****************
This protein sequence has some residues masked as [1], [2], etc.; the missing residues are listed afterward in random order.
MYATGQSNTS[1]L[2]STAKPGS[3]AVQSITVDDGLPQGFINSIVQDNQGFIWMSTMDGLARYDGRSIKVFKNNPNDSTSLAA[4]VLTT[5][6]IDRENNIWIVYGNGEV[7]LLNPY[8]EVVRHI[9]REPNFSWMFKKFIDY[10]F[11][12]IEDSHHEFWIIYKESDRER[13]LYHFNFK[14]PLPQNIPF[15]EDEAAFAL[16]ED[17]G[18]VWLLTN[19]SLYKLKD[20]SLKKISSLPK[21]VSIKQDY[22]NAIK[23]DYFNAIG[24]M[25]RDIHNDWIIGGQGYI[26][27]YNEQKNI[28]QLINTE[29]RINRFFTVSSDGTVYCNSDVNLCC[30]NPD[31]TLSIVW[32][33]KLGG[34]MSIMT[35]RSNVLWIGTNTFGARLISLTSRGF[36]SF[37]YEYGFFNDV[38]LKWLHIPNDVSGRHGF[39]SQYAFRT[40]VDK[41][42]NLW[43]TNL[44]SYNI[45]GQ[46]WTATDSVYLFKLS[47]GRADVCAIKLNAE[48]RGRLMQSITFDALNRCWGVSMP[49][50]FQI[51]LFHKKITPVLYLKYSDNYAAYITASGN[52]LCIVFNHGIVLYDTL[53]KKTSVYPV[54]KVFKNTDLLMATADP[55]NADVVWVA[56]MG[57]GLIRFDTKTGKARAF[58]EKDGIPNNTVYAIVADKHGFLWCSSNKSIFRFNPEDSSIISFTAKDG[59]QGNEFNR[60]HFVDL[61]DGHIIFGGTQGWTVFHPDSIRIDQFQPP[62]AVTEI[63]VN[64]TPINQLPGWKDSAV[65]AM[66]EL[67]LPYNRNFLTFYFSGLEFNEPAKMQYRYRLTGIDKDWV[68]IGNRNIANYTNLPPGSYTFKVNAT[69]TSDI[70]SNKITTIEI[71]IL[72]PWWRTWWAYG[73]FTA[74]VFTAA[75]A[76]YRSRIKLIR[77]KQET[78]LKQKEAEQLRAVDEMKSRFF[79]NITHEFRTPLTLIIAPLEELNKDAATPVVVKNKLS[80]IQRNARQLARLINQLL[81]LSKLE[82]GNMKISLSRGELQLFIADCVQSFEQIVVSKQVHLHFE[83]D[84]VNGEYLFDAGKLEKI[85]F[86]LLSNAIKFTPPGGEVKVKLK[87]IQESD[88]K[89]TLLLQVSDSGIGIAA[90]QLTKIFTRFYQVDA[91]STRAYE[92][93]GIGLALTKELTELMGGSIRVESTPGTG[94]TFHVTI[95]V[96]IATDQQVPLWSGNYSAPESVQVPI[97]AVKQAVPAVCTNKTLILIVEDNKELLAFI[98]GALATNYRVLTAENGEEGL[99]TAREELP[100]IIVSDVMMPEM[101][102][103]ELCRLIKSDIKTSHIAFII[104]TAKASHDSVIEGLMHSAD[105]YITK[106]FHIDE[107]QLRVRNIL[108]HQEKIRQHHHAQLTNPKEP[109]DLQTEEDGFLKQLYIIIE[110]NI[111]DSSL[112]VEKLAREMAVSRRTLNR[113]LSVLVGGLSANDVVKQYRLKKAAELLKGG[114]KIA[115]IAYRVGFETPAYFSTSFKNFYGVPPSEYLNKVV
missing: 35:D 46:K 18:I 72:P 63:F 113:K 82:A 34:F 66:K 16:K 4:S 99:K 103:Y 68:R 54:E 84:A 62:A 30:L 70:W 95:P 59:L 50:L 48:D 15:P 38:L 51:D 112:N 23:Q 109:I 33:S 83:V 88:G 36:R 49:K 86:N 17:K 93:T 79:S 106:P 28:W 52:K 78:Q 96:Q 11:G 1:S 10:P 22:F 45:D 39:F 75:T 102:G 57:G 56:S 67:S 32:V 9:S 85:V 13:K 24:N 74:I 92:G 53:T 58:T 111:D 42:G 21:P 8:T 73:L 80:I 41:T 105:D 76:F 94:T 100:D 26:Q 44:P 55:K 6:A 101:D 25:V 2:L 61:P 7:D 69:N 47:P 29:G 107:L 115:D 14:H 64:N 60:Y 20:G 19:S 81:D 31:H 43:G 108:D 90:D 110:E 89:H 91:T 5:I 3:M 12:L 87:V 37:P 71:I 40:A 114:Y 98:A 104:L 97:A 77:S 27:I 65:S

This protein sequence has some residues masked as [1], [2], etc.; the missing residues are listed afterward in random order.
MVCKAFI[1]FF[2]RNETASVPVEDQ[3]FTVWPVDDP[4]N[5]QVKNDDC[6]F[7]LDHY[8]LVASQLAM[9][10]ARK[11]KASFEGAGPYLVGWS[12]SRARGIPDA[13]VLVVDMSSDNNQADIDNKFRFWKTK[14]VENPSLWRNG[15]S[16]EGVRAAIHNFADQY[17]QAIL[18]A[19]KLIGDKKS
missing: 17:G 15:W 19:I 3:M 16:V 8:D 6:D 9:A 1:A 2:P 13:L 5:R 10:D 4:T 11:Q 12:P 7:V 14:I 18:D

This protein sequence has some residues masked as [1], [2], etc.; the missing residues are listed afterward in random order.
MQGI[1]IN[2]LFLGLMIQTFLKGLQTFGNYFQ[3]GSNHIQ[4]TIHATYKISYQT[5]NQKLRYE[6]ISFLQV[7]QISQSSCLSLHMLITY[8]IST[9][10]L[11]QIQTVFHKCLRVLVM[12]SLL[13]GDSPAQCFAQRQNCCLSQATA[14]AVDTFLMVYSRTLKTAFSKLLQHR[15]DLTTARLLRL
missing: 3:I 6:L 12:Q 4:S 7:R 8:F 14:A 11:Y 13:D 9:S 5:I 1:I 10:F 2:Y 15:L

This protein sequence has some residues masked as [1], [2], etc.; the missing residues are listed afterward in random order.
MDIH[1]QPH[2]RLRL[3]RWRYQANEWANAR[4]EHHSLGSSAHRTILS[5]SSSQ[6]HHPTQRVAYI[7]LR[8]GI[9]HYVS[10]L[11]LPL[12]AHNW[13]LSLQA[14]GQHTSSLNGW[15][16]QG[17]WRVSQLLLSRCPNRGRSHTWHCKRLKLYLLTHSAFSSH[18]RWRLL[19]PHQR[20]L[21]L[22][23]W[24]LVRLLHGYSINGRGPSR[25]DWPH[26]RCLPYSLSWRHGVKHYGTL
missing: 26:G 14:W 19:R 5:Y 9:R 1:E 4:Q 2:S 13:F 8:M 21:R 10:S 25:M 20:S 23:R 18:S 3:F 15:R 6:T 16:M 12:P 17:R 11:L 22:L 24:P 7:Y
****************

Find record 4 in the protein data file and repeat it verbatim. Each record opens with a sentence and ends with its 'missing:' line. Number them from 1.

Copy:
This protein sequence has some residues masked as [1], [2], etc.; the missing residues are listed afterward in random order.
MDIH[1]QPH[2]RLRL[3]RWRYQANEWANAR[4]EHHSLGSSAHRTILS[5]SSSQ[6]HHPTQRVAYI[7]LR[8]GI[9]HYVS[10]L[11]LPL[12]AHNW[13]LSLQA[14]GQHTSSLNGW[15][16]QG[17]WRVSQLLLSRCPNRGRSHTWHCKRLKLYLLTHSAFSSH[18]RWRLL[19]PHQR[20]L[21]L[22][23]W[24]LVRLLHGYSINGRGPSR[25]DWPH[26]RCLPYSLSWRHGVKHYGTL
missing: 26:G 14:W 19:R 5:Y 9:R 1:E 4:Q 2:S 13:F 8:M 21:R 10:S 25:M 20:S 23:R 18:S 3:F 15:R 6:T 16:M 12:P 17:R 11:L 22:L 24:P 7:Y